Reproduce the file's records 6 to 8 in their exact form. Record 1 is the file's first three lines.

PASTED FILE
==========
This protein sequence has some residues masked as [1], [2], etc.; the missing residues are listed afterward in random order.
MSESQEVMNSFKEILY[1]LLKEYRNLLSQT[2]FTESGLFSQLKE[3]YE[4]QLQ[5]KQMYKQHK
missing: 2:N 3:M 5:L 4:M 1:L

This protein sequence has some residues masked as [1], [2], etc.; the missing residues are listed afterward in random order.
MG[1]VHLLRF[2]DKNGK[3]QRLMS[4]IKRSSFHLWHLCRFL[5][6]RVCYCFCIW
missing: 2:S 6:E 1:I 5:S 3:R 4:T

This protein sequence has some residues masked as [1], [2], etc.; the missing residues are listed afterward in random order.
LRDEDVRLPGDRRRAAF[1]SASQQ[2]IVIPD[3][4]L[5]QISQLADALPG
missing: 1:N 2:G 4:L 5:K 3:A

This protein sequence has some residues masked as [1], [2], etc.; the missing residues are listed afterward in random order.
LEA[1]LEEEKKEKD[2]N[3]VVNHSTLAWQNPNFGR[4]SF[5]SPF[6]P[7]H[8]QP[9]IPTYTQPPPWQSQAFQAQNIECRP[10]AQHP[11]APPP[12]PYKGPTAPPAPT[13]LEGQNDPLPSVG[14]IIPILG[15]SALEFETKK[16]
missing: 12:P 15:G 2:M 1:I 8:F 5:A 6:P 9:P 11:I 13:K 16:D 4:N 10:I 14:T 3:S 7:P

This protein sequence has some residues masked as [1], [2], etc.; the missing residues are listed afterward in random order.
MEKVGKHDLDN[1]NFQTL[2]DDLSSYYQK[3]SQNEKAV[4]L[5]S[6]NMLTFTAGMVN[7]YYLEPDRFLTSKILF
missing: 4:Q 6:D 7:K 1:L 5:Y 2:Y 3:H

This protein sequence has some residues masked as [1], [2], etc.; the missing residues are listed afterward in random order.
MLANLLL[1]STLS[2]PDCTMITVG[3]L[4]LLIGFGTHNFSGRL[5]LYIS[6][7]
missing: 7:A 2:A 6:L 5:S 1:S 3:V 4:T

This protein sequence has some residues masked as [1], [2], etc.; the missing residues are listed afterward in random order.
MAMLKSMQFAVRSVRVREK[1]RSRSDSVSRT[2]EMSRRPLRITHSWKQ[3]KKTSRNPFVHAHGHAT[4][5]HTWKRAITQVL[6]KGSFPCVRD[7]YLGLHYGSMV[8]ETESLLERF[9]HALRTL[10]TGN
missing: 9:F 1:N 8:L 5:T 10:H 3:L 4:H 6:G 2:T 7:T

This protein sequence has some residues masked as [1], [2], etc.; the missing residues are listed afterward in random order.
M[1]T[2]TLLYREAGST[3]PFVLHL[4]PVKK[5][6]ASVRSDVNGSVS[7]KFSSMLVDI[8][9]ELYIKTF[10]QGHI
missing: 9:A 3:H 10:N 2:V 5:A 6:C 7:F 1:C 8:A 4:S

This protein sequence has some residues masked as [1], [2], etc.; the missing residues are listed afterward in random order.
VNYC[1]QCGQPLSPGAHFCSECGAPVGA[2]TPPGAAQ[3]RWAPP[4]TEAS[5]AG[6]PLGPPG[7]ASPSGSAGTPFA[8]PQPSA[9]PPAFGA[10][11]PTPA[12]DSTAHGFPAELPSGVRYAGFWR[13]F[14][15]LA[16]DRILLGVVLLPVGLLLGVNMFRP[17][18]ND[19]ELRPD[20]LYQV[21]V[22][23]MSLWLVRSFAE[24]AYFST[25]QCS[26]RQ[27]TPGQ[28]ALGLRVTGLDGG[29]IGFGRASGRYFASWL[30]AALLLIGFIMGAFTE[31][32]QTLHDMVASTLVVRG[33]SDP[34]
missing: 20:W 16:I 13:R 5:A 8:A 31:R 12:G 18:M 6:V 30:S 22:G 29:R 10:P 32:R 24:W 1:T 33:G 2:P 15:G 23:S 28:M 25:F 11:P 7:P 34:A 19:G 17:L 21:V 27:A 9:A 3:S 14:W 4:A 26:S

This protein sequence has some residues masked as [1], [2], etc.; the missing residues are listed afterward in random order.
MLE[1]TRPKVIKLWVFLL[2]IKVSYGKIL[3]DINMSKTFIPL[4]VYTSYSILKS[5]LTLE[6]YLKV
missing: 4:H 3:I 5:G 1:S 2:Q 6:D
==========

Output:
This protein sequence has some residues masked as [1], [2], etc.; the missing residues are listed afterward in random order.
MLANLLL[1]STLS[2]PDCTMITVG[3]L[4]LLIGFGTHNFSGRL[5]LYIS[6][7]
missing: 7:A 2:A 6:L 5:S 1:S 3:V 4:T

This protein sequence has some residues masked as [1], [2], etc.; the missing residues are listed afterward in random order.
MAMLKSMQFAVRSVRVREK[1]RSRSDSVSRT[2]EMSRRPLRITHSWKQ[3]KKTSRNPFVHAHGHAT[4][5]HTWKRAITQVL[6]KGSFPCVRD[7]YLGLHYGSMV[8]ETESLLERF[9]HALRTL[10]TGN
missing: 9:F 1:N 8:L 5:T 10:H 3:L 4:H 6:G 2:T 7:T

This protein sequence has some residues masked as [1], [2], etc.; the missing residues are listed afterward in random order.
M[1]T[2]TLLYREAGST[3]PFVLHL[4]PVKK[5][6]ASVRSDVNGSVS[7]KFSSMLVDI[8][9]ELYIKTF[10]QGHI
missing: 9:A 3:H 10:N 2:V 5:A 6:C 7:F 1:C 8:A 4:S